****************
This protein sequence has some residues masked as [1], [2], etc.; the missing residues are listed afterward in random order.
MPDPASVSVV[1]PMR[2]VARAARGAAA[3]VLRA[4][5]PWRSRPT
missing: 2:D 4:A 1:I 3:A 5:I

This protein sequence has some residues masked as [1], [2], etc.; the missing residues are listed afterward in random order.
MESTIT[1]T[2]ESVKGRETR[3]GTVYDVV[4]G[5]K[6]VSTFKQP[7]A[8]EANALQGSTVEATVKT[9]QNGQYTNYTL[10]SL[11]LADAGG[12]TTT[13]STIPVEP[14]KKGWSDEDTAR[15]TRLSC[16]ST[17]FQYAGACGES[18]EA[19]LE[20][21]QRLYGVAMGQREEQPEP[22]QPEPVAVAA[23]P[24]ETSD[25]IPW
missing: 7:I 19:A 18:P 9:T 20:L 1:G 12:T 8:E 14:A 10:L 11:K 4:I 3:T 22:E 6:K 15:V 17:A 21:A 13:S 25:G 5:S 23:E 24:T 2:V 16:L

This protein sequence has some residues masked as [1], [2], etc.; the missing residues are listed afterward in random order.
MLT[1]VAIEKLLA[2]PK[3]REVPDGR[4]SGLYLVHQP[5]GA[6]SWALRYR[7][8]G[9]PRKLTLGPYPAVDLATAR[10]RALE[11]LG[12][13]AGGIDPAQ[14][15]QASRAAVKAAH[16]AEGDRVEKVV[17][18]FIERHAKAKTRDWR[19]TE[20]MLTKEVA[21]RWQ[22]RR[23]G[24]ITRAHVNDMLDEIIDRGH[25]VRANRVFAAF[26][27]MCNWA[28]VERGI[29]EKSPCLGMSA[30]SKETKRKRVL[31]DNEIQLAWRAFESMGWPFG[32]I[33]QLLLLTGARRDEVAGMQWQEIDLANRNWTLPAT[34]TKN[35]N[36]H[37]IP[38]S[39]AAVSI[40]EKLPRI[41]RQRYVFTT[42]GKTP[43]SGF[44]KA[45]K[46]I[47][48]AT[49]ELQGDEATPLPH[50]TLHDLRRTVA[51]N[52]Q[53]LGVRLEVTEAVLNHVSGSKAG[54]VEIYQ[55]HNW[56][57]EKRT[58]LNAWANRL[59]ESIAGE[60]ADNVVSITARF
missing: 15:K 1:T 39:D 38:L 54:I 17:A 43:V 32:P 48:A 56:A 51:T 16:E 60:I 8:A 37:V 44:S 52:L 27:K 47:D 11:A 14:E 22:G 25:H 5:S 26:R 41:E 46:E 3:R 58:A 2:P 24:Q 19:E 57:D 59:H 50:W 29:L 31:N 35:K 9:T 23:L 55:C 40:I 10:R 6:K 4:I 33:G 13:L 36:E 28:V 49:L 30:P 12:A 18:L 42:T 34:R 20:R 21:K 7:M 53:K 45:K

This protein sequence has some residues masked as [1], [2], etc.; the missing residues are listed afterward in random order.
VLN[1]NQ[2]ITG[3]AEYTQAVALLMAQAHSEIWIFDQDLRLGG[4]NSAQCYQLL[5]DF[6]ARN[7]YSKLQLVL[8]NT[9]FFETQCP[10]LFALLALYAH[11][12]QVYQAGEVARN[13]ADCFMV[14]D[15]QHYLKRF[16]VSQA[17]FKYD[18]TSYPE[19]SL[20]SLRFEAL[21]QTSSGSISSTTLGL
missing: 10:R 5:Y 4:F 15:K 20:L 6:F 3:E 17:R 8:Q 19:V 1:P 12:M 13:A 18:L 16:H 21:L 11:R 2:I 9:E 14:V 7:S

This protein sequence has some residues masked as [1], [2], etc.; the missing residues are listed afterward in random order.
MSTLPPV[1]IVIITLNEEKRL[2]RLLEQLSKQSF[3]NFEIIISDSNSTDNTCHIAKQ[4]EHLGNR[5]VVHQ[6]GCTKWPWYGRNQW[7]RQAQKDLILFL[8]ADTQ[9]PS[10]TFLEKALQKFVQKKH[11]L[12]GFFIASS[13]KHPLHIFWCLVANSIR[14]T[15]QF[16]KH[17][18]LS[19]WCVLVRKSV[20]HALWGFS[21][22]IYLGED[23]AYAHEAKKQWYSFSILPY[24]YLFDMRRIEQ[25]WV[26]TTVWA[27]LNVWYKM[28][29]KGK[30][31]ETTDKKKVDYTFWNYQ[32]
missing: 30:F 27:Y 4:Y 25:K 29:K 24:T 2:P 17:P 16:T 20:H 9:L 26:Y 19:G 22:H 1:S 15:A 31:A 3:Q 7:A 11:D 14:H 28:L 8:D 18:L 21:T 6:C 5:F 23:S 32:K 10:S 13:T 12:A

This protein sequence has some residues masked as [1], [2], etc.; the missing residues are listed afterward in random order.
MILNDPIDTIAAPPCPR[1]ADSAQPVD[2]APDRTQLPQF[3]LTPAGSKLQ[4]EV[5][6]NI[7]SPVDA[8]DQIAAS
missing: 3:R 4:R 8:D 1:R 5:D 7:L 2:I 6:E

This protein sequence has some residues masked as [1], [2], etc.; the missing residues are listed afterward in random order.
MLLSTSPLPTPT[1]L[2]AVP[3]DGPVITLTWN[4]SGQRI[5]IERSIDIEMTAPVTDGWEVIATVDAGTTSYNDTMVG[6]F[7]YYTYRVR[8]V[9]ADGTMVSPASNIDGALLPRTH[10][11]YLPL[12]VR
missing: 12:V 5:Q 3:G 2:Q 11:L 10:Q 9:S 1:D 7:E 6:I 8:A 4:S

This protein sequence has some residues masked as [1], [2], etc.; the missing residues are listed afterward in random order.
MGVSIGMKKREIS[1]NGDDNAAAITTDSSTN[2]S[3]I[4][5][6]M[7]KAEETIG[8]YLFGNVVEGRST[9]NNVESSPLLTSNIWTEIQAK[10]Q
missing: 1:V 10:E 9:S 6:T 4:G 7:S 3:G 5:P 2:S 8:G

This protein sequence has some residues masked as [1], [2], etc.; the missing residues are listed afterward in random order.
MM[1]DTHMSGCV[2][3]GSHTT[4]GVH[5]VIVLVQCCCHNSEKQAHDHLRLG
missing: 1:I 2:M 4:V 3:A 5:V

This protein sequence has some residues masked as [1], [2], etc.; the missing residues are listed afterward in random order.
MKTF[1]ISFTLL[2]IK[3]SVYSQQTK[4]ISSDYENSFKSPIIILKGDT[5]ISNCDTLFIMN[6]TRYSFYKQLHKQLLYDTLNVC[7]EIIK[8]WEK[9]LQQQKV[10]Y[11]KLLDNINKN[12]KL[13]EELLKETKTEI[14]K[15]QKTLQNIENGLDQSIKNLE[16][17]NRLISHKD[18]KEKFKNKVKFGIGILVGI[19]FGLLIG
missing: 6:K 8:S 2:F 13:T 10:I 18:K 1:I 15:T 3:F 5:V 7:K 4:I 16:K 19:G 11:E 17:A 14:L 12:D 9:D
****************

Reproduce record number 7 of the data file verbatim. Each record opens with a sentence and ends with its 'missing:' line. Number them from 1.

This protein sequence has some residues masked as [1], [2], etc.; the missing residues are listed afterward in random order.
MLLSTSPLPTPT[1]L[2]AVP[3]DGPVITLTWN[4]SGQRI[5]IERSIDIEMTAPVTDGWEVIATVDAGTTSYNDTMVG[6]F[7]YYTYRVR[8]V[9]ADGTMVSPASNIDGALLPRTH[10][11]YLPL[12]VR
missing: 12:V 5:Q 3:G 2:Q 11:L 10:Q 9:S 1:D 7:E 6:I 8:A 4:S